Dopamine reward system in creative people’s brains does not respond to money

Brain scanning during tests. Source: Сreativity Research Journal/

What if some artists are really – psychologically – programmed not to think about money?

A recent study led by Dr. Roberto Goya-Maldonado answers this question, according to Artnet.

Researchers were studying brain activity of artists and non-artists when they were offered monetary rewards. They particularly watched parts of the brain that produce dopamine – a chemical that causes agitation often associated with sex, drugs and gambling. Results of the study were published by the Creativity Research Journal.

The sample size of the research is not large – only 24 participants. Half of them had art-related jobs – actors, artists, sculptors, musicians and photographers. The other 12 participants, among them an insurance salesman, a dentist, a business administrator and an engineer, did not call themselves artists.

Marina Abramovic, Suzanne Dikker, Matthias Oostrik, Measuring the Magic of Mutual Gaze, 2011. Source: Maxim Lubimov, Garage Center for Contemporary Culture.

Each participant wore goggles that showed squares in different colours. When a green square appeared, they could select it with a button and receive up to €30. They were also asked to select other “target” colours, but no reward was offered for them.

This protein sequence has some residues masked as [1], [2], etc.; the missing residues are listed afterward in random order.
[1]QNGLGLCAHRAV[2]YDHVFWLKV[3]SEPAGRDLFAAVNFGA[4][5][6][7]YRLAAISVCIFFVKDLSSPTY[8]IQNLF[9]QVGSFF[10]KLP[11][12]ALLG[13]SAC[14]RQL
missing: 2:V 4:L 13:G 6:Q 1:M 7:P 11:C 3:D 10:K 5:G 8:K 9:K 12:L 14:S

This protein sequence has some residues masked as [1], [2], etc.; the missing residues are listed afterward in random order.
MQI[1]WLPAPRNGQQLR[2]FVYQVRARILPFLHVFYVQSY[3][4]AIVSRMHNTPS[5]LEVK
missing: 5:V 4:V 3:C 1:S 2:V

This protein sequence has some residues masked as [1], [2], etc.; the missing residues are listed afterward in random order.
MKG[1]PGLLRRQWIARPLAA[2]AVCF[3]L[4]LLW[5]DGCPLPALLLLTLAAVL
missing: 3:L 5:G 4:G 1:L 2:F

The researchers used functional magnetic resonance imaging (fMRI) to monitor the participants’ brain activity and discovered that the first group showed significantly reduced activation in the ventral striatum, part of the brain’s reward system, when they chose money-making green squares compared to non-artists.

In another test, the researchers found out that artists showed a greater response in another dopamine-related part of the brain – the anterior prefrontal cortex – when they were asked to reject the green squares. In other words, artists were more excited when they refused to take money and less excited when they accepted it.

“Collectively, our results indicate the existence of distinct neural traits in the dopaminergic reward system of artists, who are less inclined to react to the acceptance of monetary rewards,” the researchers say.

Doctor Roberto Goya-Maldonado is the head of the systems neuroscience and imaging in psychiatry lab at the University Medical Centerin Göttingen, Germany.

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